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Greek

Greek is the language of the New Testament, and if New Testament Greek is all you're planning on working with, your journey won't be terrible. There are only so many words -- it's not like you need to learn the words for carburetor, pizza, and keyboard.

The Greek of John is considered "baby Greek". That is, it's easy. In reality, the whole of New Testament Greek is considered easy to those who are comfortable with the works of Homer. If you don't know Greek at all, this should encourage you to accept that Koine Greek, the Greek of the New Testament, isn't impossible.

Book Basics of Biblical Greek Grammar ("BBG"), 2nd edition (Bill Mounce)

This is not the greatest Greek text. It's just very helpful to use as a guide throughout your studies. The author's tips are helpful -- especially his tips on what NOT to do while doing your first-year studies. His supplemental materials on his website are also good. That said, you want the 2nd edition. The 3rd was too large. You can get the 2nd edition for $5 or so. The one major negative is that the author's understanding of the Greek verb is entirely broken. You'll get far with working with Greek, but not with understanding nuance. The exegetical insights at the start of each chapter make up for a lot of flaws. You should get the book if only for those.

Book Basics of Biblical Greek Grammar, Workbook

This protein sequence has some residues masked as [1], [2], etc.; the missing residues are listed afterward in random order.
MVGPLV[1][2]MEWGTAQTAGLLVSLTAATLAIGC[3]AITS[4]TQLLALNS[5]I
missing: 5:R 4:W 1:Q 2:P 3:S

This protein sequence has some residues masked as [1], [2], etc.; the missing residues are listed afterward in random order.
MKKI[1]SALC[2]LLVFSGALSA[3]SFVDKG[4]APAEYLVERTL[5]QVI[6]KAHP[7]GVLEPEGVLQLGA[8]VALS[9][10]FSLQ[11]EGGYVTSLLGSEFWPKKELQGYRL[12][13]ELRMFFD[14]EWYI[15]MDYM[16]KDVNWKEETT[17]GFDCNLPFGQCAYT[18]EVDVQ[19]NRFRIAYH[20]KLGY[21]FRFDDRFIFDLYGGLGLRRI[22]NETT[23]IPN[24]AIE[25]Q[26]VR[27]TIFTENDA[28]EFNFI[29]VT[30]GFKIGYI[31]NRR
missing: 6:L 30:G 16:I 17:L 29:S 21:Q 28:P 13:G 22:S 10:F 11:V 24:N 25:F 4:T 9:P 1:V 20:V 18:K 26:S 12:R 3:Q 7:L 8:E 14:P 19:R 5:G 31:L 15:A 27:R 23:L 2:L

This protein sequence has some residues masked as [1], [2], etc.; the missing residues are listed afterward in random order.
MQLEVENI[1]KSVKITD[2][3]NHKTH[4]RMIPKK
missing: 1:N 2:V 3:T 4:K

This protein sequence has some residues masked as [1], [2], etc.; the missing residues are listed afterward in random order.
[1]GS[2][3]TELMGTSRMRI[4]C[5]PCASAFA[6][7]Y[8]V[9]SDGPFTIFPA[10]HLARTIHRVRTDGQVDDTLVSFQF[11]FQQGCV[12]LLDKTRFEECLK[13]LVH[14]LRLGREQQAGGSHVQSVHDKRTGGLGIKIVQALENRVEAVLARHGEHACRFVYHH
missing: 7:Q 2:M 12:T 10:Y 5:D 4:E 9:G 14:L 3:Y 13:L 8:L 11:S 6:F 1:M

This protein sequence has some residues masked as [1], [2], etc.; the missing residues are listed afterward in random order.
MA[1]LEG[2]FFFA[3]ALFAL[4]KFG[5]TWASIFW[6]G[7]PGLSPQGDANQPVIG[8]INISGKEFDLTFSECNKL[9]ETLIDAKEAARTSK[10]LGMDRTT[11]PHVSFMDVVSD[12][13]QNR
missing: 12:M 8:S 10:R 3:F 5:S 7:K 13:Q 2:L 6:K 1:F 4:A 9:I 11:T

The workbook is fantastic. I buy them in bulk when I see them in Mardel clearance. I go through them every few years to keep my skills polished. You can find the answer key online. Workbooks without answer keys are pointless. You should try to get used if its not marked.

Book Reading Koine Greek: An Introduction and Integrated Workbook (Rod Decker)

The content of this book is much more accurate than BBG, but the "integrated workbook" is quite anemic.

Book An Introduction to Biblical Greek: Elementary Syntax and Linguistics (Dana Harris)

I just started working through this one, so I can't review yet, but, when the author gets to verbs, verbal aspect comes up right away. This is critical. There's also a workbook.

Book A Reader's Greek New Testament

In BBG, the author tries to get your confidence up by telling you that 80% of the NT is just 300 words. In reality, that means you're looking up every 5th word. Not helpful. However, the Reader's Greek New Testament puts a gloss of the Greek words at the bottom of the page. To use this text, you do need to understand the basics of Greek and a solid vocabulary. Those 80% of those words won't be defined on the page -- that's on you.

Book Greek Grammar Beyond the Basics (Daniel Wallace)

Most people generally consider this book to go with BBG -- though it's not formally related. After the first few chapters, I generally use it as a reference.

Daniel Wallace has one of the wildest Greek stories I've ever read, you can read it in Lee Strobel's The Case for the Real Jesus. It's wild.

Book Intermediate Greek Grammar: Syntax for Students of the New Testament

While not formally linked, this book generally follows the Decker text. You really do need multiple intermediate texts to get an idea of the various ways you can think about the nuances.

Book Basics of Verbal Aspect in Biblical Greek

One of the wild things about Greek to an English speaker is the importance of verbal aspect (the part of the language BBG gets wrong). This book is important to help you avoid pitfalls. It's critical if you use BBG as your primary text.

Book Morphology of Biblical Greek

This is an interesting text for hyper-geeks. If you're curious about the relationship between words, or want a better way to remember an odd form, this book is for you.